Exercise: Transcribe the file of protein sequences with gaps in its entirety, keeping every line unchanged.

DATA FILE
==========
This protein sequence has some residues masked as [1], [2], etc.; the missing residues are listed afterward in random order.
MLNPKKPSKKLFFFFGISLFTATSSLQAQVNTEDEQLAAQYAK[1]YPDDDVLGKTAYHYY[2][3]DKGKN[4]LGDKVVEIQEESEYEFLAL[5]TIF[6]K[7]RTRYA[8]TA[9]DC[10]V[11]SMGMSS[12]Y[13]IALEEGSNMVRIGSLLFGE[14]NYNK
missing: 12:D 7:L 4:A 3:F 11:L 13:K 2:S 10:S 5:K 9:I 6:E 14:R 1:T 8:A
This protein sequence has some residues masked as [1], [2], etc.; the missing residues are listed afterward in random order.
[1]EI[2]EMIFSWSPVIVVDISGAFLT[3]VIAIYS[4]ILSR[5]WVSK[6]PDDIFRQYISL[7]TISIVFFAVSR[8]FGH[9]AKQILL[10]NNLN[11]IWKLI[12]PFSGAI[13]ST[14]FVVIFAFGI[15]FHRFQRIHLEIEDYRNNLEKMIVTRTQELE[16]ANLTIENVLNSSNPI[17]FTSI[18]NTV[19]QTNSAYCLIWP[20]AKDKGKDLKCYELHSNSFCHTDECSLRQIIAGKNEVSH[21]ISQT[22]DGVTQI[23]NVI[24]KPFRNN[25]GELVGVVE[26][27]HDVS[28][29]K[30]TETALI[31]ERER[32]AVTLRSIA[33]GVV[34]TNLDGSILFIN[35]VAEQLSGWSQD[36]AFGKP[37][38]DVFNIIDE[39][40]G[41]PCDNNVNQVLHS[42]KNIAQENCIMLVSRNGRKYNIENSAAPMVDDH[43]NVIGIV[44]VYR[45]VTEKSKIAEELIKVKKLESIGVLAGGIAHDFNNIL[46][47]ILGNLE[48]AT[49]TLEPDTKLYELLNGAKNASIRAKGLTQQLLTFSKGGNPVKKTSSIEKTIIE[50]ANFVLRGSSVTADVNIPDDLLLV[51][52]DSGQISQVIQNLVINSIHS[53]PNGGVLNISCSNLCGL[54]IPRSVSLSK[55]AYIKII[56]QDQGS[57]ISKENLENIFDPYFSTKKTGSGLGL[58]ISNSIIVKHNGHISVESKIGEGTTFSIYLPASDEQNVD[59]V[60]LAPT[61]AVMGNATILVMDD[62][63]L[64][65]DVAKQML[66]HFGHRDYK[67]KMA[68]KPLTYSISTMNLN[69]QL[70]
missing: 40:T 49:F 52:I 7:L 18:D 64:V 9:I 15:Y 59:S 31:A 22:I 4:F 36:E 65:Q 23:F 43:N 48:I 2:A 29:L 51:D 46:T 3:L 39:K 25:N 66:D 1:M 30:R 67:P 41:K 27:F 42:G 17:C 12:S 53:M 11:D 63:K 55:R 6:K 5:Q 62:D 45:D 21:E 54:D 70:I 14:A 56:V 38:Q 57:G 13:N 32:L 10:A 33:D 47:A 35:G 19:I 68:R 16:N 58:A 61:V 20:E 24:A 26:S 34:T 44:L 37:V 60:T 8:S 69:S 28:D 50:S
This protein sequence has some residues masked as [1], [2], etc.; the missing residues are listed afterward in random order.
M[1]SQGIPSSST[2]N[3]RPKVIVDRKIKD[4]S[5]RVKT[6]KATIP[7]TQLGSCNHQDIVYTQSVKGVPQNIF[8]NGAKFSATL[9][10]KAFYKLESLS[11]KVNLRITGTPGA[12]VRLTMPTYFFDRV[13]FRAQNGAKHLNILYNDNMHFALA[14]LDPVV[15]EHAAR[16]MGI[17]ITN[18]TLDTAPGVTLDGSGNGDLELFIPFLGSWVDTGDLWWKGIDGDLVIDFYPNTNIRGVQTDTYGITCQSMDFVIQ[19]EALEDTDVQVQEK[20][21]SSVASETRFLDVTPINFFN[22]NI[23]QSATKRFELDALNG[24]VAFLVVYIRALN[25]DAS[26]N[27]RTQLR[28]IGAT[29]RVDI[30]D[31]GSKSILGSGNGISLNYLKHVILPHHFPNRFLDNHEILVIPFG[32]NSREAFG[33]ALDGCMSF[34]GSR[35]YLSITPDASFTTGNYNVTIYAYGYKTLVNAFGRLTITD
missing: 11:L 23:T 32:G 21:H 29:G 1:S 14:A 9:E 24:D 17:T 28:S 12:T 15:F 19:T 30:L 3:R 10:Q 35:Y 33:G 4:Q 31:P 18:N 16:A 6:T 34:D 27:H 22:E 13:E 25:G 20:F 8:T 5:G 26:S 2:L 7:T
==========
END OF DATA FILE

This protein sequence has some residues masked as [1], [2], etc.; the missing residues are listed afterward in random order.
MLNPKKPSKKLFFFFGISLFTATSSLQAQVNTEDEQLAAQYAK[1]YPDDDVLGKTAYHYY[2][3]DKGKN[4]LGDKVVEIQEESEYEFLAL[5]TIF[6]K[7]RTRYA[8]TA[9]DC[10]V[11]SMGMSS[12]Y[13]IALEEGSNMVRIGSLLFGE[14]NYNK
missing: 12:D 7:L 4:A 3:F 11:L 13:K 2:S 10:S 5:K 9:I 6:E 14:R 1:T 8:A
This protein sequence has some residues masked as [1], [2], etc.; the missing residues are listed afterward in random order.
[1]EI[2]EMIFSWSPVIVVDISGAFLT[3]VIAIYS[4]ILSR[5]WVSK[6]PDDIFRQYISL[7]TISIVFFAVSR[8]FGH[9]AKQILL[10]NNLN[11]IWKLI[12]PFSGAI[13]ST[14]FVVIFAFGI[15]FHRFQRIHLEIEDYRNNLEKMIVTRTQELE[16]ANLTIENVLNSSNPI[17]FTSI[18]NTV[19]QTNSAYCLIWP[20]AKDKGKDLKCYELHSNSFCHTDECSLRQIIAGKNEVSH[21]ISQT[22]DGVTQI[23]NVI[24]KPFRNN[25]GELVGVVE[26][27]HDVS[28][29]K[30]TETALI[31]ERER[32]AVTLRSIA[33]GVV[34]TNLDGSILFIN[35]VAEQLSGWSQD[36]AFGKP[37][38]DVFNIIDE[39][40]G[41]PCDNNVNQVLHS[42]KNIAQENCIMLVSRNGRKYNIENSAAPMVDDH[43]NVIGIV[44]VYR[45]VTEKSKIAEELIKVKKLESIGVLAGGIAHDFNNIL[46][47]ILGNLE[48]AT[49]TLEPDTKLYELLNGAKNASIRAKGLTQQLLTFSKGGNPVKKTSSIEKTIIE[50]ANFVLRGSSVTADVNIPDDLLLV[51][52]DSGQISQVIQNLVINSIHS[53]PNGGVLNISCSNLCGL[54]IPRSVSLSK[55]AYIKII[56]QDQGS[57]ISKENLENIFDPYFSTKKTGSGLGL[58]ISNSIIVKHNGHISVESKIGEGTTFSIYLPASDEQNVD[59]V[60]LAPT[61]AVMGNATILVMDD[62][63]L[64][65]DVAKQML[66]HFGHRDYK[67]KMA[68]KPLTYSISTMNLN[69]QL[70]
missing: 40:T 49:F 52:I 7:L 18:D 64:V 9:I 15:Y 59:S 31:A 22:I 4:F 36:E 65:Q 23:F 43:N 48:I 2:A 29:L 51:D 46:T 3:L 39:K 25:N 66:D 1:M 30:R 67:P 41:K 27:F 42:G 17:C 12:S 53:M 11:D 63:K 55:R 6:K 5:Q 62:D 45:D 21:E 54:D 70:I 14:A 56:V 38:Q 57:G 13:N 32:L 10:A 33:D 47:A 35:G 19:I 68:R 16:N 58:A 61:V 20:E 24:A 26:S 34:T 44:L 37:V 60:T 8:S 69:S 28:D 50:S
This protein sequence has some residues masked as [1], [2], etc.; the missing residues are listed afterward in random order.
M[1]SQGIPSSST[2]N[3]RPKVIVDRKIKD[4]S[5]RVKT[6]KATIP[7]TQLGSCNHQDIVYTQSVKGVPQNIF[8]NGAKFSATL[9][10]KAFYKLESLS[11]KVNLRITGTPGA[12]VRLTMPTYFFDRV[13]FRAQNGAKHLNILYNDNMHFALA[14]LDPVV[15]EHAAR[16]MGI[17]ITN[18]TLDTAPGVTLDGSGNGDLELFIPFLGSWVDTGDLWWKGIDGDLVIDFYPNTNIRGVQTDTYGITCQSMDFVIQ[19]EALEDTDVQVQEK[20][21]SSVASETRFLDVTPINFFN[22]NI[23]QSATKRFELDALNG[24]VAFLVVYIRALN[25]DAS[26]N[27]RTQLR[28]IGAT[29]RVDI[30]D[31]GSKSILGSGNGISLNYLKHVILPHHFPNRFLDNHEILVIPFG[32]NSREAFG[33]ALDGCMSF[34]GSR[35]YLSITPDASFTTGNYNVTIYAYGYKTLVNAFGRLTITD
missing: 11:L 23:T 32:G 21:H 29:G 1:S 14:A 9:E 24:D 17:T 28:S 12:T 15:F 19:T 30:L 3:R 10:Q 35:Y 33:G 4:Q 31:P 18:N 16:A 6:T 34:D 27:H 22:E 13:E 25:G 20:F 8:T 5:G 26:S 2:L 7:T